WHITE CITY, Ore. — In an effort to recruit more women into firefighting careers, local fire agencies held a three-day camp this weekend for young women to get hands-on experiences in the fire service.
The Rogue Girls Fire Camp is the first ever fire camp for young women in the Rogue Valley. There are fewer than a dozen female firefighters in both Jackson and Josephine counties.
“What a great opportunity for young girls, young women, who may have an interest or do have an interest in fire fighting as a career,” Chief Bob Horton, Jackson County Fire District 3, said.
According to the U.S. Department of Labor, there is only about 4 percent of female firefighters nationwide.
“There’s just simply isn’t the numbers I think in terms of the applications that we’re seeing for firefighters,” Chief Horton said.
In an effort to boost that percentage, 18 aspiring firefighters from around the Rogue Valley and northern California took part in a three-day girls fire camp.
“I’ve always wanted to be a firefighter since I was 5 or 6,” Skyler Artale, participant, said.
“I’m a very physical person, I like to move, I like to run, I like to do stuff that challenges me,” Lena Emerson, participant, said.
The participants experienced three different hands-on scenarios including vehicle extrication, repelling from a large building, and a smoked filled simulation rescue all led by women who do this job every day.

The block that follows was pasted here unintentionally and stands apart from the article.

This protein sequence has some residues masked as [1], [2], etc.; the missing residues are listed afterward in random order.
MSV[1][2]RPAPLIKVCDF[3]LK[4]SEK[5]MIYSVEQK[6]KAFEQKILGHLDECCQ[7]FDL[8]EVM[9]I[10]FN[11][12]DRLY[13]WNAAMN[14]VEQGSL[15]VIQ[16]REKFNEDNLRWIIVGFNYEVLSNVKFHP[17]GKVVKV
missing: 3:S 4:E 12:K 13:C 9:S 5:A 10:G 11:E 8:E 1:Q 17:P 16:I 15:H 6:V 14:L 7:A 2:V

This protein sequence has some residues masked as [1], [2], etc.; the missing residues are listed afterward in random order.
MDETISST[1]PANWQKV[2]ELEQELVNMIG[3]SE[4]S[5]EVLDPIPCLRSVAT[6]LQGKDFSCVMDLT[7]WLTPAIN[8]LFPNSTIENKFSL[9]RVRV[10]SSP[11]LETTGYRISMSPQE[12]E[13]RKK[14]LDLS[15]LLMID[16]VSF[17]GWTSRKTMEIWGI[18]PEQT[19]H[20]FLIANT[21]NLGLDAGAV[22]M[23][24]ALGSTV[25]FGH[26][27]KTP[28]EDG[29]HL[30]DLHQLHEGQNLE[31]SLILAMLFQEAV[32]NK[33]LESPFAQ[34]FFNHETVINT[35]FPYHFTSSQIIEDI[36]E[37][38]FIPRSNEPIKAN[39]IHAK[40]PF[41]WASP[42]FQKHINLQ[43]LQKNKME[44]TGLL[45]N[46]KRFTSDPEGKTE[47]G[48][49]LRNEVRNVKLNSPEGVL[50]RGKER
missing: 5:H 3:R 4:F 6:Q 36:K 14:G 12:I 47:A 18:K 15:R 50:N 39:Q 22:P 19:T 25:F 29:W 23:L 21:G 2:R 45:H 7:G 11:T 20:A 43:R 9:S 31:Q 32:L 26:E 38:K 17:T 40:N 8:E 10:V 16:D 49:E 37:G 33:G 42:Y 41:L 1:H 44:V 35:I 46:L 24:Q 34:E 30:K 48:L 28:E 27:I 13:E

“It was definitely a lot harder to see than I thought it would be and it’s a lot harder to move around with all of our gear on.”
Organizers say this year’s camp was a success. They received a lot of applications from young women interested in pursuing this work and they’re hopeful that will translate into an even larger camp next year.
“This is going to be an ongoing thing and we certainly from a fire chief prospective would love to see it come in year after year, get bigger and better and grow and be able to provide such great opportunities,” Chief Horton said.
“It’s a lot of fun and I think that more females should be able to come up and do their best and try,” Artale said.
For more information, visit Rogue Girls Fire Camp on Facebook.
NBC5 News Multimedia Journalist Rayvan Vares was born and raised in Honolulu, Hawai’i. He graduated from Southern Oregon University with a degree in Communication. While attending SOU, he studied abroad in Japan.
When he’s not reporting, Rayvan enjoys working out, dancing hula, and traveling. Feel free to email him with story ideas, [email protected]